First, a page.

It would be absurd to pretend that things are fine at the Jawaharlal Nehru University; in fact, it is vulgar to think that as a JNU faculty, you can remain undisturbed, drive your car, come to the department, deliver a lecture, draw your salary, and lead your normal/comfortable middle class life. Yes, the administration thinks that the teachers are mere government employees, and hence they are not supposed to critique, protest, and fight for justice; it invents, invokes and interprets all sorts of ‘rules and regulations’ to discipline and punish those 48 teachers who, as the ‘competent authority’ feels, should be given a tough lesson for their ‘misconduct’. You have taught, served the university, nurtured students and researchers, and contributed to the growth of knowledge. Yet, you must be punished because you have participated in a peaceful march, and raised a series of issues relating to the proper functioning of the university. In this age of absurdity, virtue is vice; responsibility is misconduct; and peace is disturbance.
These teachers with conscience have protested, fought for justice, truth and academic freedom. And yes, the support is coming from all over the world. Yet, the irony is that a significant section of the JNU teaching community remains cold, indifferent and withdrawn, even though their colleagues are fighting a tough battle.
The brutality of indifference and silence
Ask any insider. And you would know that even though the JNUTA appeals to the teaching community to come forward, attend the meetings, and fight together, not more than 60-70 teachers come forward. Even at this crucial juncture, there is not much enthusiasm; the ice refuses to melt; the ears receive no echo; and even if the likes of Judith Butler and Gayatri Spivak show their solidarity, the ‘intimate world’ the world that we inhabit here and now – seems to be filled with indifferent strangers. What is really frightening is this utter apathy, or the complete silence on their part; they would not even ask you–if you are one of those who have been given a chargesheet – about your struggle, your politico-pedagogic-spiritual resource, and your state of consciousness. They have the eyes; yet, they would not see.
Well, we know how the ‘competent authority’ behaves. Never did we have much hope in politically appointed techno-managers determined to destroy the spirit of a liberal university. However, what has really shattered me most is the behaviour of a significant section of the JNU teaching community. It is sad to see the way the administration with its typical ‘divide and rule’ policy has succeeded in destroying the backbone of these teachers. They gave up so quickly and promptly. The administration must have experienced the sadistic pleasure when they saw these teachers accepting everything without even articulating their academic viewpoints on a series of critical issues – the MCQ pattern of entrance test, all sorts of circulars and arbitrary rules, appointment of Deans and other officials without following any convention or institutionalized norm, the one-dimensional Academic Council or Board of Studies meetings, and open humiliation of those who dare to dissent.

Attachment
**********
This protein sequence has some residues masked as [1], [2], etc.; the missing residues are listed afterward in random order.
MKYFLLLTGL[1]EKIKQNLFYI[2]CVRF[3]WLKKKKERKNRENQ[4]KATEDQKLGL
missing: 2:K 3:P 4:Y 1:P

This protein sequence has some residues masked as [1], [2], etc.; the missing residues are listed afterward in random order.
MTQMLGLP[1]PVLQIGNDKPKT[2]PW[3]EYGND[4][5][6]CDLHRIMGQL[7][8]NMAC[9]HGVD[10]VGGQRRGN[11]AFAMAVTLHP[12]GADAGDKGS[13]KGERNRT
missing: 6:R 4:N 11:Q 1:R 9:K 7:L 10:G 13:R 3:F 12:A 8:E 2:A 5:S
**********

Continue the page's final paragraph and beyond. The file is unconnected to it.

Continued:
The ‘competent authority’ is here. But what can anyone do when with absolute silence we are ready to kill ourselves?
You need not be a ‘leftist’ to raise your voice
Why is this collective indifference, this coldness, this escape? Why is it that all the fancy words of radicalism – Ambedkarism, Marxism, postmodernism–that some of these indifferent teachers love to be associated with have lost their meanings? I keep thinking and wondering. And I find three reasons to explain it.
First, I feel that these teachers, despite all the ‘radical’ papers they publish in international journals, are not free from the mass psychology of fear that seems to have become infectious in our times. In this age of conformity (or, the dictum: ‘there is no alternative’), if you protest, speak a different language, overcome your silence, you enter a ‘risky’ domain. And the comfort-seeking middle class loathes anything that involves ‘risks’. Right career, right apartment, right car, secure job, comfortable radicalism, financial stability–life is confined to this logic of ‘practicality’. Hence, they might justify their silence or indifference as smartness, a clever act, a proper strategy. You cannot say that you are fearful; it hurts your ego. You are educated. You have the language to justify whatever you do. Hence, with this smartness, they continue to lead their normal lives – department, faculty meeting, seminar, high tea…